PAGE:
Pregnancy and Folic Acid
Nutrition is paramount in pregnancy. Mom can only have a healthy baby if she is healthy. To that end, folic acid is critical before and after conception. According to the National Library of Medicine, sources of folic acid include dark green leafy vegetables, dried beans and peas, as well as citrus fruits and juices.
Folic acid, also known as Vitamin B9 or folate, aids in the production of red blood cells. It is also believed to help prevent serious ailments such as cardiovascular disease and cancer. But folic acid also plays an important role in the development of a fetus. Getting adequate folic acid for at least a month before conception, and continuing to take it at least 3 months into pregnancy, will greatly reduce your baby’s risk of having a neural tube defect.
The neural tube is the part of a growing fetus that becomes the brain and spinal cord. This transformation takes place during the first few weeks of pregnancy. If the neural tube does not close as it should, it causes a serious problem called a neural tube defect. This can manifest itself in a number of different ways, including but not limited to the following:
Spina bifida – This occurs when the spinal cord and its vertebrae do not close completely. Mild cases cause no health problems, while more severe cases can cause a number of other problems, including paralysis. Many of these defects occur during the first 28 days of pregnancy – usually before a woman even knows she’s pregnant.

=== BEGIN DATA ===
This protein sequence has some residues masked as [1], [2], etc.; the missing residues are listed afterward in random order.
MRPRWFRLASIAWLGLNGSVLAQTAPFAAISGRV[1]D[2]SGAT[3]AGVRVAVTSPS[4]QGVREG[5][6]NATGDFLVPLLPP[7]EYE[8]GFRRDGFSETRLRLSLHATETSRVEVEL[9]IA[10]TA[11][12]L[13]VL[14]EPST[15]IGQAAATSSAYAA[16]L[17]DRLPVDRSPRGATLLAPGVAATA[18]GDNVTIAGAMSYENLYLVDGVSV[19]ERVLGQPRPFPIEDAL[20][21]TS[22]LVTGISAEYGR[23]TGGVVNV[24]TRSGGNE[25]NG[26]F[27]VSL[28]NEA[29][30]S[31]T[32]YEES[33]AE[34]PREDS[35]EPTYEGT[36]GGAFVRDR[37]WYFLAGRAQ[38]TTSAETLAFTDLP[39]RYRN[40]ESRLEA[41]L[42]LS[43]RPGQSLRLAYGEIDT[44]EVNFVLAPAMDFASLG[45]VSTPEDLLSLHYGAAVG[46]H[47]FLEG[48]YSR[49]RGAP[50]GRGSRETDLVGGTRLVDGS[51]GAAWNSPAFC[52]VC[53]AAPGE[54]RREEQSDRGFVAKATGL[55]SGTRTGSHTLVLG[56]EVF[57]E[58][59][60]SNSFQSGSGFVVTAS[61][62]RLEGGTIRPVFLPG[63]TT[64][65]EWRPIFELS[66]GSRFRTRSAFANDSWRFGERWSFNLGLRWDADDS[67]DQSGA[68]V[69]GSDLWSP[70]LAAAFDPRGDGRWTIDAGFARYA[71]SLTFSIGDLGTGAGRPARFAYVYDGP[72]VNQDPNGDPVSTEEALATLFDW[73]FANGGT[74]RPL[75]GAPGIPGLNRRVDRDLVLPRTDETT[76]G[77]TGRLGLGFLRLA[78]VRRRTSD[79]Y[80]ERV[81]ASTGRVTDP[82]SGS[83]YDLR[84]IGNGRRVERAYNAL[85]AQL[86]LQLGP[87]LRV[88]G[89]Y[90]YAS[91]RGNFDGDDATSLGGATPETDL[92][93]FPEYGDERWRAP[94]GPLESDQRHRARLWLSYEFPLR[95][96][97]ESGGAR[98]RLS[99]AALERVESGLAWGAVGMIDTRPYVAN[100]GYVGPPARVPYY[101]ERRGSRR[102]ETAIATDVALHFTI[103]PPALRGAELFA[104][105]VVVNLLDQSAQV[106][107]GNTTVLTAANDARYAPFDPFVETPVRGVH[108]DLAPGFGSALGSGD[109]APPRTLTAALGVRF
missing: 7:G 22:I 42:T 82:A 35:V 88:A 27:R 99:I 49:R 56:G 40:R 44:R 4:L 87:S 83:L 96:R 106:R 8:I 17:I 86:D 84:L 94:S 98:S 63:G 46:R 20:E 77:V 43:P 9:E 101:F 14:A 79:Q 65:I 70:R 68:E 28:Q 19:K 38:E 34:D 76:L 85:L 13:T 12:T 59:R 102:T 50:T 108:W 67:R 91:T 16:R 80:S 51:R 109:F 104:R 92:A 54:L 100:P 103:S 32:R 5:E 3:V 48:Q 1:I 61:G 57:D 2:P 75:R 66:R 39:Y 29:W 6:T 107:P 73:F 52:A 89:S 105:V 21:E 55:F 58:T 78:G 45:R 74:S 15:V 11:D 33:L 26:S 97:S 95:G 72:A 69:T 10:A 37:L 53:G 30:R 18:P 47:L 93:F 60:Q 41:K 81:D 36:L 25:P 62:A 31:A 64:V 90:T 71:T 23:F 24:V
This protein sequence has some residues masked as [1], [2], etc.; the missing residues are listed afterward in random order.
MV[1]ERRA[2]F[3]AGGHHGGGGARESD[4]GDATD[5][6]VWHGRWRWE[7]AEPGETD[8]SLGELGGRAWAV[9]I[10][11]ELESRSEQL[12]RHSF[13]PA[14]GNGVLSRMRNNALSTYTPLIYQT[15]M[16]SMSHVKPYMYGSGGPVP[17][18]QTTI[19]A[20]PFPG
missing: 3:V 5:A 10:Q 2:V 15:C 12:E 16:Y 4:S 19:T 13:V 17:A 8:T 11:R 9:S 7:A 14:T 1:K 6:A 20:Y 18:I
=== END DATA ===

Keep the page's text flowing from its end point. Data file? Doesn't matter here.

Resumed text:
Death – Some babies with neural tube defects die in utero.
Anencephaly – This is a term for a severely underdeveloped brain.
Encephalocele – Babies with encephalocele have an opening in the skull from which brain tissue protrudes.
In general, women should make sure they’re getting enough folic acid even if they’re not trying to get pregnant. A deficiency in folic acid may cause gray hair, diarrhea, mouth ulcers, poor growth, and/or swollen tongue.
Many breads and cereals are also fortified with folic acid; however, at least some of your folic acid should come from fresh vegetables. Some foods that are high in folic acid include asparagus, spinach, peanuts, romaine lettuce, and broccoli.
If there is any chance that you might get pregnant, it is important to take a folic acid supplement each day. After conception, you will need to start taking prenatal vitamins as soon as possible. Your doctor may even decide that you should take a folic acid supplement in addition to your prenatal vitamins.
Getting sufficient folic acid is a critical part of your prenatal care, and it should start before conception. This basic step can help prevent devastating birth defects, and could potentially even save your child’s life.